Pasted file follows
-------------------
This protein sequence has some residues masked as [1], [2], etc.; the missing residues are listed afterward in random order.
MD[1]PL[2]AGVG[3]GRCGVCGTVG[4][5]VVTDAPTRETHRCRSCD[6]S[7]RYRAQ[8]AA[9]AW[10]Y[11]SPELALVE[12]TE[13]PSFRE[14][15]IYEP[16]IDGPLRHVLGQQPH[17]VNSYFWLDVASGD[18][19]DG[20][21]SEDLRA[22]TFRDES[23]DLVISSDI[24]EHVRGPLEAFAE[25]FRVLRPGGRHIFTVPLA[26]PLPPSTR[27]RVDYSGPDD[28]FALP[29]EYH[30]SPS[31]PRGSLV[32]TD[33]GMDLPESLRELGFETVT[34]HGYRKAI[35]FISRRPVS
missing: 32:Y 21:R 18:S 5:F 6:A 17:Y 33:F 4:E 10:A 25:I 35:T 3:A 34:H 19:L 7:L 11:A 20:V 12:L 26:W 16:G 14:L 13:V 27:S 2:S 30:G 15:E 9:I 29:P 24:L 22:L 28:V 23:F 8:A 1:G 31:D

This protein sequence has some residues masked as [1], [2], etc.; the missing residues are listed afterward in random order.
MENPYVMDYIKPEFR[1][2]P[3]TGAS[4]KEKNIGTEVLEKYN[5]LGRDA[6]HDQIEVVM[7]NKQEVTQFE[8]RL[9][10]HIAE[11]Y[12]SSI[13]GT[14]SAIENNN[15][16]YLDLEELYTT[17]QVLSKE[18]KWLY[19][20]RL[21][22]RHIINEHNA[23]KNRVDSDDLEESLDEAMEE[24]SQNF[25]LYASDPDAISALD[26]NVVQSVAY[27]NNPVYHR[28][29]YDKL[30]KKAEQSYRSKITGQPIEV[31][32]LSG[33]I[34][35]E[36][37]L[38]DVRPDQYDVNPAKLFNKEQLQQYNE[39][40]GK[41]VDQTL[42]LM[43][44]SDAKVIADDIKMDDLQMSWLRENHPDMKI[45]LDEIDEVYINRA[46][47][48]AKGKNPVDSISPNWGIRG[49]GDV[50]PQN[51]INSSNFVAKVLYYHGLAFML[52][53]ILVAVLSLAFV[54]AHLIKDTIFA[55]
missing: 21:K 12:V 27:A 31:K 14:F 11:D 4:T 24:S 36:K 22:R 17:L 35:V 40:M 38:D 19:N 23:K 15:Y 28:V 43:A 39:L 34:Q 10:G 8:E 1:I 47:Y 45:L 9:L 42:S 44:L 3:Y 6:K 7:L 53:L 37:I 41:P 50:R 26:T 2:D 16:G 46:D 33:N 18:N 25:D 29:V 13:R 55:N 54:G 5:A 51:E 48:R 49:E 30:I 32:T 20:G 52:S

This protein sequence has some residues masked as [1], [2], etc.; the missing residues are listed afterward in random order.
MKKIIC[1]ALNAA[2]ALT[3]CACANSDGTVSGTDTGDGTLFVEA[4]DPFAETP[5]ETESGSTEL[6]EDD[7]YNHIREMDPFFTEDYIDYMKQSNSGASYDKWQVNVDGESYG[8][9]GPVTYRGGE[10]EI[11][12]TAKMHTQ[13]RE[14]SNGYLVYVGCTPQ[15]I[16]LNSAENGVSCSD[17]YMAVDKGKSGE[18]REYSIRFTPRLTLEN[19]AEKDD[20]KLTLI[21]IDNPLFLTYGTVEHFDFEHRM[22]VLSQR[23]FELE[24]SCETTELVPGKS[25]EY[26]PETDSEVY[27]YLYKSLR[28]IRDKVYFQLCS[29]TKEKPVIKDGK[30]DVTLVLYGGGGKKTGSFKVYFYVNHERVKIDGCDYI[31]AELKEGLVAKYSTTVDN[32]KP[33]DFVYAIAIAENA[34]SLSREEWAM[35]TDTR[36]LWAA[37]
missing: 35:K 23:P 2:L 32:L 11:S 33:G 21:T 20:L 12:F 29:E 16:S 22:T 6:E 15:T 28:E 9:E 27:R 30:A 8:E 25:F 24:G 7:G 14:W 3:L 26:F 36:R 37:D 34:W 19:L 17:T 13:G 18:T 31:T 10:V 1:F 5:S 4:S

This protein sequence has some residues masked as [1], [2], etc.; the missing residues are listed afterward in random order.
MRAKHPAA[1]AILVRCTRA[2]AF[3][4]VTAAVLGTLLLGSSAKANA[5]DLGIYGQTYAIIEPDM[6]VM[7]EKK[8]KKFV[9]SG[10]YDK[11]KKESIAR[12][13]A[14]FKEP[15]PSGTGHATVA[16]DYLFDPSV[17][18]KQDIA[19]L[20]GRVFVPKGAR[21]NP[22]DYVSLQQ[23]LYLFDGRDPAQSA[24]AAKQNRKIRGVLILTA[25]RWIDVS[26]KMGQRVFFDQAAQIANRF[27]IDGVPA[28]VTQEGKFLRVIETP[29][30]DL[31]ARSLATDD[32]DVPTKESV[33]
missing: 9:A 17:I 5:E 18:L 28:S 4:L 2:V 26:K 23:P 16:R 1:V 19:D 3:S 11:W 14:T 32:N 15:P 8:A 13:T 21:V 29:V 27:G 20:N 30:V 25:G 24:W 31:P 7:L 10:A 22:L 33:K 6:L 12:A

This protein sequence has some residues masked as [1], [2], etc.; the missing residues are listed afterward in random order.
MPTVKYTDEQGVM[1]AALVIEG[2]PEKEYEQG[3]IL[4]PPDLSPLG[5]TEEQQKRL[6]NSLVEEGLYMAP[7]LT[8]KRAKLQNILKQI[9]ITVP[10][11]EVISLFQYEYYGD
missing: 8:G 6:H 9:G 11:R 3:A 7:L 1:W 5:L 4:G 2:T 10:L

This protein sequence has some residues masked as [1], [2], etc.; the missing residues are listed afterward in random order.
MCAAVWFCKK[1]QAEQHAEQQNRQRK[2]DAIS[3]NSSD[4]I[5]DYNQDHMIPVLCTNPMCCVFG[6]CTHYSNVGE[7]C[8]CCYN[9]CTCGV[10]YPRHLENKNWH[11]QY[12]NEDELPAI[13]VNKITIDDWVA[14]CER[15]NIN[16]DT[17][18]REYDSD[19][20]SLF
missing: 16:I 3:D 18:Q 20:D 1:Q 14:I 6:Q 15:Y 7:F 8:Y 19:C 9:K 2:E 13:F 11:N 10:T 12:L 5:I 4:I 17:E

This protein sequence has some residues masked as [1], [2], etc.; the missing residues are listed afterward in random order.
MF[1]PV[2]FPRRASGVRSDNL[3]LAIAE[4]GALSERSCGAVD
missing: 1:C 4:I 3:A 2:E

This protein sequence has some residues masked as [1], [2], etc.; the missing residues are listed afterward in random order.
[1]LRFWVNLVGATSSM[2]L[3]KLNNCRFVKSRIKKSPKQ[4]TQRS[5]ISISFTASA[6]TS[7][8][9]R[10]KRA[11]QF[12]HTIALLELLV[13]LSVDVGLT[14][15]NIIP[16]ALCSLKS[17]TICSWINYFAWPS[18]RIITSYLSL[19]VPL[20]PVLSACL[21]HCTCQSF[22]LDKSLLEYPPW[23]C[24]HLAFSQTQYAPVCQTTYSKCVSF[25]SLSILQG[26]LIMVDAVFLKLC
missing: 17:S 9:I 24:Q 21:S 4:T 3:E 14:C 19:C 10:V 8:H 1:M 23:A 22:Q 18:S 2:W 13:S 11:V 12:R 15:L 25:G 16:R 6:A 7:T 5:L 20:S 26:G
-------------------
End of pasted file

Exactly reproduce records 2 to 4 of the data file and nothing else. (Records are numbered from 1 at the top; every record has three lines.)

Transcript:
This protein sequence has some residues masked as [1], [2], etc.; the missing residues are listed afterward in random order.
MENPYVMDYIKPEFR[1][2]P[3]TGAS[4]KEKNIGTEVLEKYN[5]LGRDA[6]HDQIEVVM[7]NKQEVTQFE[8]RL[9][10]HIAE[11]Y[12]SSI[13]GT[14]SAIENNN[15][16]YLDLEELYTT[17]QVLSKE[18]KWLY[19][20]RL[21][22]RHIINEHNA[23]KNRVDSDDLEESLDEAMEE[24]SQNF[25]LYASDPDAISALD[26]NVVQSVAY[27]NNPVYHR[28][29]YDKL[30]KKAEQSYRSKITGQPIEV[31][32]LSG[33]I[34][35]E[36][37]L[38]DVRPDQYDVNPAKLFNKEQLQQYNE[39][40]GK[41]VDQTL[42]LM[43][44]SDAKVIADDIKMDDLQMSWLRENHPDMKI[45]LDEIDEVYINRA[46][47][48]AKGKNPVDSISPNWGIRG[49]GDV[50]PQN[51]INSSNFVAKVLYYHGLAFML[52][53]ILVAVLSLAFV[54]AHLIKDTIFA[55]
missing: 21:K 12:V 27:A 31:K 14:F 11:D 4:T 24:S 36:K 22:R 17:L 35:V 40:M 38:D 19:N 23:K 15:Y 28:V 43:A 39:L 34:Q 10:G 8:E 1:I 47:Y 45:L 9:L 42:S 44:L 3:Y 6:K 7:L 53:L 37:I 41:P 50:R 26:T 2:D 16:G 46:D 33:N 18:N 25:D 29:V 13:R 55:N 54:G 5:A 51:E 48:R 49:E 30:I 32:T 20:G 52:S

This protein sequence has some residues masked as [1], [2], etc.; the missing residues are listed afterward in random order.
MKKIIC[1]ALNAA[2]ALT[3]CACANSDGTVSGTDTGDGTLFVEA[4]DPFAETP[5]ETESGSTEL[6]EDD[7]YNHIREMDPFFTEDYIDYMKQSNSGASYDKWQVNVDGESYG[8][9]GPVTYRGGE[10]EI[11][12]TAKMHTQ[13]RE[14]SNGYLVYVGCTPQ[15]I[16]LNSAENGVSCSD[17]YMAVDKGKSGE[18]REYSIRFTPRLTLEN[19]AEKDD[20]KLTLI[21]IDNPLFLTYGTVEHFDFEHRM[22]VLSQR[23]FELE[24]SCETTELVPGKS[25]EY[26]PETDSEVY[27]YLYKSLR[28]IRDKVYFQLCS[29]TKEKPVIKDGK[30]DVTLVLYGGGGKKTGSFKVYFYVNHERVKIDGCDYI[31]AELKEGLVAKYSTTVDN[32]KP[33]DFVYAIAIAENA[34]SLSREEWAM[35]TDTR[36]LWAA[37]
missing: 35:K 23:P 2:L 32:L 11:S 33:G 21:T 20:L 12:F 29:E 16:S 22:T 6:E 15:T 28:E 9:E 27:R 30:A 8:E 25:F 24:G 7:G 14:W 3:L 26:F 36:R 37:D 34:W 19:L 17:T 13:G 18:T 31:T 10:V 1:F 5:S 4:S

This protein sequence has some residues masked as [1], [2], etc.; the missing residues are listed afterward in random order.
MRAKHPAA[1]AILVRCTRA[2]AF[3][4]VTAAVLGTLLLGSSAKANA[5]DLGIYGQTYAIIEPDM[6]VM[7]EKK[8]KKFV[9]SG[10]YDK[11]KKESIAR[12][13]A[14]FKEP[15]PSGTGHATVA[16]DYLFDPSV[17][18]KQDIA[19]L[20]GRVFVPKGAR[21]NP[22]DYVSLQQ[23]LYLFDGRDPAQSA[24]AAKQNRKIRGVLILTA[25]RWIDVS[26]KMGQRVFFDQAAQIANRF[27]IDGVPA[28]VTQEGKFLRVIETP[29][30]DL[31]ARSLATDD[32]DVPTKESV[33]
missing: 9:A 17:I 5:E 18:L 28:S 4:L 2:V 26:K 23:P 16:R 1:V 19:D 3:S 11:W 14:T 32:N 15:P 8:A 13:T 21:V 29:V 27:G 20:N 30:V 25:G 24:W 31:P 7:L 10:A 22:L 33:K 6:L 12:A